On the outskirts of Ideles, the first village in 370km. Here we decided to prolong the tour by taking take the ‘Outer Ring Road’ around the Hoggar mountains via Tahifet village to Tam.
The track was often two sandy ruts jammed between the rocks and boulders so I’m sure pleased I had the Mich Deserts and 10 psi.
A Tuareg chappy on walkabout.
Two signs in a day! This one near Tahifet village.
By now I must have been running low on film. To think of all the photos that could have been (rubbish and otherwise) if we were not held back by rolls of 36 prints. My photography has definitely improved in the digital era now I can see and take risks.
The next shot is over a 1000 km away on my old nemesis, the Tademait plateau north of In Salah. The bike started chocking up and dying, with an odd hiss. Then it would start fine and run again, then slowly choke up and stop again, like a partial seizure but without the engine rattles – and that hiss. I checked the carb was OK and then assumed the dodgy 1VJ cylinder head or worn piston was the problem and the bike was kaput; prematurely killed by the tough crossing from Djanet.
I pushed the dead bike off the highway behind a mound, took what I couldn’t afford to get pinched and flagged down a trans-Saharan trucker who dropped me back in In Salah. (Empty pickups were too rare to bother waiting for for the chance to load the bike). I thought if it gets pinched that’s one less thing to worry about and is the cost of desert biking.
In the In Salah campsite I met a Belgian hippy couple travelling with their baby in a VW LT35 camper. Well, Pappa Hippy was enjoying the road trip but, as so often happens, Mamma Hippy was not so in love with the desert. Explaining my plight, he kindly agreed to drive up with the LT and retrieve the bike next day. Amazingly, it was still there and intact.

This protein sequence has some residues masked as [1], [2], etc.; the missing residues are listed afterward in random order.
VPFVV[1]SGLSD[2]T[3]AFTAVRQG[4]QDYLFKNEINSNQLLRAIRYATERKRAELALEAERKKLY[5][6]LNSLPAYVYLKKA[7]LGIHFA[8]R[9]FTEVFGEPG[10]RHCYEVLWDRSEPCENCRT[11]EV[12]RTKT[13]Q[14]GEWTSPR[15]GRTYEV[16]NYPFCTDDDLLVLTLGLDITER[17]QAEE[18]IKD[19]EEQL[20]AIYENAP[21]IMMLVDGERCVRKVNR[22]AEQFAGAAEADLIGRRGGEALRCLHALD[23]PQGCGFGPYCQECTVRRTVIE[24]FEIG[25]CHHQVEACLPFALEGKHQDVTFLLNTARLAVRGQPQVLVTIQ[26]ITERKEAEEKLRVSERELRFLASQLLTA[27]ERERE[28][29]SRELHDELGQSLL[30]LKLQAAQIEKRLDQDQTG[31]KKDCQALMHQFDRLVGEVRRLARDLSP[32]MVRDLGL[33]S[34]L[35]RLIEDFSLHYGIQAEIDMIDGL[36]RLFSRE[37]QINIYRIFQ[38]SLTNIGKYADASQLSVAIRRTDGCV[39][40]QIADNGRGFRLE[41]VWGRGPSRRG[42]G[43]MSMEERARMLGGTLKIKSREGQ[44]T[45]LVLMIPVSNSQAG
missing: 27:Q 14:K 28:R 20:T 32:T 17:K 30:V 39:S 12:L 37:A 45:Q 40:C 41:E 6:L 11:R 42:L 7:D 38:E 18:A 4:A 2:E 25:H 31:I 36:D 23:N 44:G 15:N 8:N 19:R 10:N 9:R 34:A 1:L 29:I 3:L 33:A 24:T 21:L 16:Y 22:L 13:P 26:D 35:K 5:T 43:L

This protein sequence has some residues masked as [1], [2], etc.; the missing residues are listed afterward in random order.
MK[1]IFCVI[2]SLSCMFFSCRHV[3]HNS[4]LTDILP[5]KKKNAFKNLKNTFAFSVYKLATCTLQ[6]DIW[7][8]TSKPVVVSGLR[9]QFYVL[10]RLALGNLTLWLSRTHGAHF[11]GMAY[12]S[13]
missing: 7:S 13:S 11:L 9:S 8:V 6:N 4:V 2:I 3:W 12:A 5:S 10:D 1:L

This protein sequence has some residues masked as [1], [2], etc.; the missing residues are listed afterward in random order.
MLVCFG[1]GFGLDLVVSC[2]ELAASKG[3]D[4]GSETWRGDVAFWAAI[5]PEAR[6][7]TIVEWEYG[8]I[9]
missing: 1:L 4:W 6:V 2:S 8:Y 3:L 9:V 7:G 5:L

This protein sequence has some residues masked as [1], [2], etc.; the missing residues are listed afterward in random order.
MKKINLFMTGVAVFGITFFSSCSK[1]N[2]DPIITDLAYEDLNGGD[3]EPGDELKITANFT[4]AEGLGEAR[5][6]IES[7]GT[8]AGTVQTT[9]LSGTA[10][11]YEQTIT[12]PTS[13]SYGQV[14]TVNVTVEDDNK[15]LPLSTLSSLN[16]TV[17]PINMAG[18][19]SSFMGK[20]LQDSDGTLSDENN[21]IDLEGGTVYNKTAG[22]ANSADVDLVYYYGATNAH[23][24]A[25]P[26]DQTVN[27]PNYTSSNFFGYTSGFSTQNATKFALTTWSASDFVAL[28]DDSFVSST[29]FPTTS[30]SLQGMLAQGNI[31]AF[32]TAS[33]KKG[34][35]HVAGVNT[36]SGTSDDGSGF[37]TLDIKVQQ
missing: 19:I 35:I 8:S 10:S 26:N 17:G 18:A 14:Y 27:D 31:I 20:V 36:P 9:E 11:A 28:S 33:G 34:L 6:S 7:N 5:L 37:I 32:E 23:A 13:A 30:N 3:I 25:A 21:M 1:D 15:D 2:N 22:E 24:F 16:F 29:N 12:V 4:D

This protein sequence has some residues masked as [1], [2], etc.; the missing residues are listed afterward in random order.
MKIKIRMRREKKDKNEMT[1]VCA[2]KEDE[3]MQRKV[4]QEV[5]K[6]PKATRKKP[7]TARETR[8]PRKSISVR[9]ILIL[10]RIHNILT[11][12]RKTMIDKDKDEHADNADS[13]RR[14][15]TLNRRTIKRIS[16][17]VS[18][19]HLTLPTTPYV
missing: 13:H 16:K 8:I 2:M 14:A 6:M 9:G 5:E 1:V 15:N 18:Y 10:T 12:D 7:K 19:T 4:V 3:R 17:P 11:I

Back in the campsite the XT had the same symptoms, but without the roadside stress I was easily able to diagnose the problem: the silencer was somehow clogged and the trapped gases eventually choked the engine. I removed the silencer’s end cap and noticed the attached baffle’s fine gauze covering (left) was all clogged up with oily rust flakes. Exhaust gas has to pass through this gauze to get out the tail pipe. The bike revved fine without the baffle, but of course made a racket which may have leaned out and damaged the engine. So the easiest way to bodge it was to refit the end cap and punch three holes in the end to bypass the baffle.
I’ve never heard of other 1VJ-ers having this odd problem, nor any other bike. Where did the rust come from and, more worryingly, where did the oil? Was it down to the leaded Algerian fuel? We may never know.
With the bike running well again, I headed back up the trans-Sahara Highway and on the 6th of January ferried out of Algiers port for Marseille.
By past standards, this trip had gone rather well, the bike was well set up and I’d learned a bit more about travelling in the desert. This time it had been first-timer Pete who’d had to pay his dues back at the Tyre Tree. The Berliners had a rum do too: they rolled their overloaded Todje in Tanzania, cut off the roof and carried on to Cape Town through the rainy season under plastic sheets.
We didn’t get to cross the Tenere, something I didn’t do until 2001 on a German tour out of Agadez, and again two years later riding off piste on XR-Ls from Algeria as far as the Lost Tree. These days, a lap like that looks less likely than ever.
By the time I got back to the UK the 1VJ engine was quite rattly and needed a rebore. I did that, flogged it, got another Benly and started planning my first Sahara Motorcycle Tour. More about that later.